Bottom line: there may be, on their worldview, reasons to punish or reward that have nothing to do with justice and free will. So pointing to the injustice or hypocrisy in Servetus' case says absolutely nothing to the underlying metaphysical question of whether or not we actually have free will. To make that argument, you have to deal with the "oughtness" of the question. Or you have to approach it the way Peetem does. Something like that.

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 Post subject: Re: We don’t have free will?
PostPosted: Sat Oct 17, 2020 5:59 pm 
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That indicates that those who punished him believed he had free will (maybe; perhaps they considered him a public nuisance). It doesn’t show that they were right.

#laconic

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 Post subject: Re: We don’t have free will?
PostPosted: Sat Oct 17, 2020 6:32 pm 
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Obi-Wan Kenobi wrote:
That indicates that those who punished him believed he had free will (maybe; perhaps they considered him a public nuisance). It doesn’t show that they were right.

#laconic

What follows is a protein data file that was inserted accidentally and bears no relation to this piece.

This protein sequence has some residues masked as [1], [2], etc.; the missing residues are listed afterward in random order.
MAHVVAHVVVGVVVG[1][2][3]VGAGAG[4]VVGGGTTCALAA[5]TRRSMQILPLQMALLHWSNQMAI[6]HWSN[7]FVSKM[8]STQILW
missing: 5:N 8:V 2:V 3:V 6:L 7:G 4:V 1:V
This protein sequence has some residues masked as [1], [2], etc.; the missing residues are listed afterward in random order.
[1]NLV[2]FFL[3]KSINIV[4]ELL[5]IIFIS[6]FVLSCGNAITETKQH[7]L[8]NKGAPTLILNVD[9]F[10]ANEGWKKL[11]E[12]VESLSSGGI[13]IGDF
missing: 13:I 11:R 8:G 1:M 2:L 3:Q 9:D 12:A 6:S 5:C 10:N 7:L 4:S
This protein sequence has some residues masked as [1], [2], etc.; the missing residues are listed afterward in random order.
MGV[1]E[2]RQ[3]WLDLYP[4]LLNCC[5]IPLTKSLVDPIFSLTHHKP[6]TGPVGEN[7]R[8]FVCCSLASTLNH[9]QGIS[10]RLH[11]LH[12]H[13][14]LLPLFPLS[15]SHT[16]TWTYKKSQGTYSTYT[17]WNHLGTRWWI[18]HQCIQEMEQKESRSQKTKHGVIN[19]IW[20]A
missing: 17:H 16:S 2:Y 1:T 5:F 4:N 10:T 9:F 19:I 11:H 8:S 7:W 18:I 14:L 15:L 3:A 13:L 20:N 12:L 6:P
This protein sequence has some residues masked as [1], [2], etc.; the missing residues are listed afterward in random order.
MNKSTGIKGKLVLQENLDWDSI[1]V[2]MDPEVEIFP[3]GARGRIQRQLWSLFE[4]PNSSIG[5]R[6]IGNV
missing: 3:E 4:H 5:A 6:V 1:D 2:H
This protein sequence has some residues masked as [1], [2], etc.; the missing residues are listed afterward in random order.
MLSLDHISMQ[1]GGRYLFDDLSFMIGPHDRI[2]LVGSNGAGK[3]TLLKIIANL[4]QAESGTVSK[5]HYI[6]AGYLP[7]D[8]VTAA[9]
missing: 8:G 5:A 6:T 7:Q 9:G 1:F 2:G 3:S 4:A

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Indeed, the Lord Jesus, when He prayed to the Father, "that all may be one. . . as we are one" (John 17:21-22) opened up vistas closed to human reason, for He implied a certain likeness between the union of the divine Persons, and the unity of God's sons in truth and charity. This likeness reveals that man, who is the only creature on earth which God willed for itself, cannot fully find himself except through a sincere gift of himself. ~ Pope Paul VI, Gaudium et Spes 24.3


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 Post subject: Re: We don’t have free will?
PostPosted: Sat Oct 17, 2020 6:50 pm 
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FWIW, I hadn’t seen your reply when I typed mine.

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 Post subject: Re: We don’t have free will?
PostPosted: Sat Oct 17, 2020 7:57 pm 
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Slightly less laconically, now that I'm on a computer instead of a phone: